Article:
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Anat Rec (Hoboken). 2008 Nov;291(11):1362-88. doi: 10.1002/ar.20794.

The paranasal air sinuses of predatory and armored dinosaurs (archosauria: theropoda and ankylosauria) and their contribution to cephalic structure.

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Department of Biomedical Sciences, College of Osteopathic Medicine, Ohio University, Athens, Ohio 45701, USA.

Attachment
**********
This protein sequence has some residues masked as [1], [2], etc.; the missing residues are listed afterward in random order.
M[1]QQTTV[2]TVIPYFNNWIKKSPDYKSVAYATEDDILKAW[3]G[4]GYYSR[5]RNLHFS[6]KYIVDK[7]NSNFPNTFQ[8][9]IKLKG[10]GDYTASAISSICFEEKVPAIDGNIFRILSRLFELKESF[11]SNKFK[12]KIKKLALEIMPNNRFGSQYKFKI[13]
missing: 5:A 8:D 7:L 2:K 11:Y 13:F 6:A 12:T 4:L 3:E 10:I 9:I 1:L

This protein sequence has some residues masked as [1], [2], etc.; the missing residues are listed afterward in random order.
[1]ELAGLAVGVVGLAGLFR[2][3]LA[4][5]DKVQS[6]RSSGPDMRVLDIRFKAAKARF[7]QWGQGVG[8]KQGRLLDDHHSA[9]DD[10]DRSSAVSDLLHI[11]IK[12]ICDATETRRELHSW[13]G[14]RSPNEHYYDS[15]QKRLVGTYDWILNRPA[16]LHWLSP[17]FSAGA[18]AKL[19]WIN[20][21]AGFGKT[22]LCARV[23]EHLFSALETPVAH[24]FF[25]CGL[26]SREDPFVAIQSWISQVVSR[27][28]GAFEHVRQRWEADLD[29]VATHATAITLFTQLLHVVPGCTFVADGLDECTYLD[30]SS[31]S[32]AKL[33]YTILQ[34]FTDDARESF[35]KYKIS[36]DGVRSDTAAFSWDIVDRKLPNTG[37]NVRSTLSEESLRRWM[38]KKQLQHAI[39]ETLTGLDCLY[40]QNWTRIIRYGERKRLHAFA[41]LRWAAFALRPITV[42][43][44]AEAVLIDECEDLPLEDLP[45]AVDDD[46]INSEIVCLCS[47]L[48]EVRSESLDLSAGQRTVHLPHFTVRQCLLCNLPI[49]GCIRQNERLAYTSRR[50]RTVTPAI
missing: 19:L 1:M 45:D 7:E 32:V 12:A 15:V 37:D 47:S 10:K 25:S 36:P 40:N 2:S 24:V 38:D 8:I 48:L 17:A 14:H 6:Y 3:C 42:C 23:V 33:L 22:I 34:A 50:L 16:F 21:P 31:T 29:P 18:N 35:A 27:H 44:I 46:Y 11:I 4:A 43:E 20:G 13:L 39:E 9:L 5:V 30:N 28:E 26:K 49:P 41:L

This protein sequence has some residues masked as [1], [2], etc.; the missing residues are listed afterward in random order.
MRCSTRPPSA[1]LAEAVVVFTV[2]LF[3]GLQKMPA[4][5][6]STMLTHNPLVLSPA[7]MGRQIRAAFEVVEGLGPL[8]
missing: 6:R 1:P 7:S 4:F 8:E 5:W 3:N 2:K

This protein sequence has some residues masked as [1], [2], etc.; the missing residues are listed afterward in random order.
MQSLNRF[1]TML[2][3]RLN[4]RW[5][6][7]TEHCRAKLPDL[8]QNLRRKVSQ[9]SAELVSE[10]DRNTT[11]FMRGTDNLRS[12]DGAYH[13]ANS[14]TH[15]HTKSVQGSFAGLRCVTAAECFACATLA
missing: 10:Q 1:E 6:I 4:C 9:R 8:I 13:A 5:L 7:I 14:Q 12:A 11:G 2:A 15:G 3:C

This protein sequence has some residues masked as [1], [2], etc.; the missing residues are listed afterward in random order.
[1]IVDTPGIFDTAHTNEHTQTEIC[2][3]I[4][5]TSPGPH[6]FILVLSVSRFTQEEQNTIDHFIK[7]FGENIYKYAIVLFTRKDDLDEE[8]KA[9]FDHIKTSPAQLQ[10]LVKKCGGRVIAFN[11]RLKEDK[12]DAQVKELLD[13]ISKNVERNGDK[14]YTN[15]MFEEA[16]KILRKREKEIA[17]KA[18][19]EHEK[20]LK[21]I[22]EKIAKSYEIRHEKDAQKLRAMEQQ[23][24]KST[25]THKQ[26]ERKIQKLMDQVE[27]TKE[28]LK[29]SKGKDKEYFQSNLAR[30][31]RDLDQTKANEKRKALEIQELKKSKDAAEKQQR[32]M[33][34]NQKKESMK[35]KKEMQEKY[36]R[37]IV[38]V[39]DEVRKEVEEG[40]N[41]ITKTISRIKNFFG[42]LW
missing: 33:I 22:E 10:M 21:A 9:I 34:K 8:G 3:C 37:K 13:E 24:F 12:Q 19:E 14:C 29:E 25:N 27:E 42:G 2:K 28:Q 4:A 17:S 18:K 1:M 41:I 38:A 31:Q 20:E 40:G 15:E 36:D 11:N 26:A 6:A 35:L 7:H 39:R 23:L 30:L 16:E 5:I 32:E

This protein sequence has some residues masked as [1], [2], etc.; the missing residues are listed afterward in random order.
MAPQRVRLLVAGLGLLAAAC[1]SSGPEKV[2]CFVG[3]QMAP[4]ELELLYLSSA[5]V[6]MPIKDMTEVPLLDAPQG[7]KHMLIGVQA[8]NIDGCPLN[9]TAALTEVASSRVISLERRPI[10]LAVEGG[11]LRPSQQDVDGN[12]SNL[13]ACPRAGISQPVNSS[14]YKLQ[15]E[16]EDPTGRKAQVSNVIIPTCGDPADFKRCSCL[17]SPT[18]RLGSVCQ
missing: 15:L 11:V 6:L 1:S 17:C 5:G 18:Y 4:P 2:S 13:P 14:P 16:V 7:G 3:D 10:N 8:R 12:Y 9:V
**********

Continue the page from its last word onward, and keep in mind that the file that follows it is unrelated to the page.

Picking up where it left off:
The paranasal air sinuses and nasal cavities were studied along with other cephalic spaces (brain cavity, paratympanic sinuses) in certain dinosaurs via CT scanning and 3D visualization to document the anatomy and examine the contribution of the sinuses to the morphological organization of the head as a whole. Two representatives each of two dinosaur clades are compared: the theropod saurischians Majungasaurus and Tyrannosaurus and the ankylosaurian ornithischians Panoplosaurus and Euoplocephalus. Their extant archosaurian outgroups, birds and crocodilians (exemplified by ostrich and alligator), display a diversity of paranasal sinuses, yet they share only a single homologous antorbital sinus, which in birds has an important subsidiary diverticulum, the suborbital sinus. Both of the theropods had a large antorbital sinus that pneumatized many of the facial and palatal bones as well as a birdlike suborbital sinus. Given that the suborbital sinus interleaves with jaw muscles, the paranasal sinuses of at least some theropods (including birds) were actively ventilated rather than being dead-air spaces. Although many ankylosaurians have been thought to have had extensive paranasal sinuses, most of the snout is instead (and surprisingly) often occupied by a highly convoluted airway. Digital segmentation, coupled with 3D visualization and analysis, allows the positions of the sinuses to be viewed in place within both the skull and the head and then measured volumetrically. These quantitative data allow the first reliable estimates of dinosaur head mass and an assessment of the potential savings in mass afforded by the sinuses.

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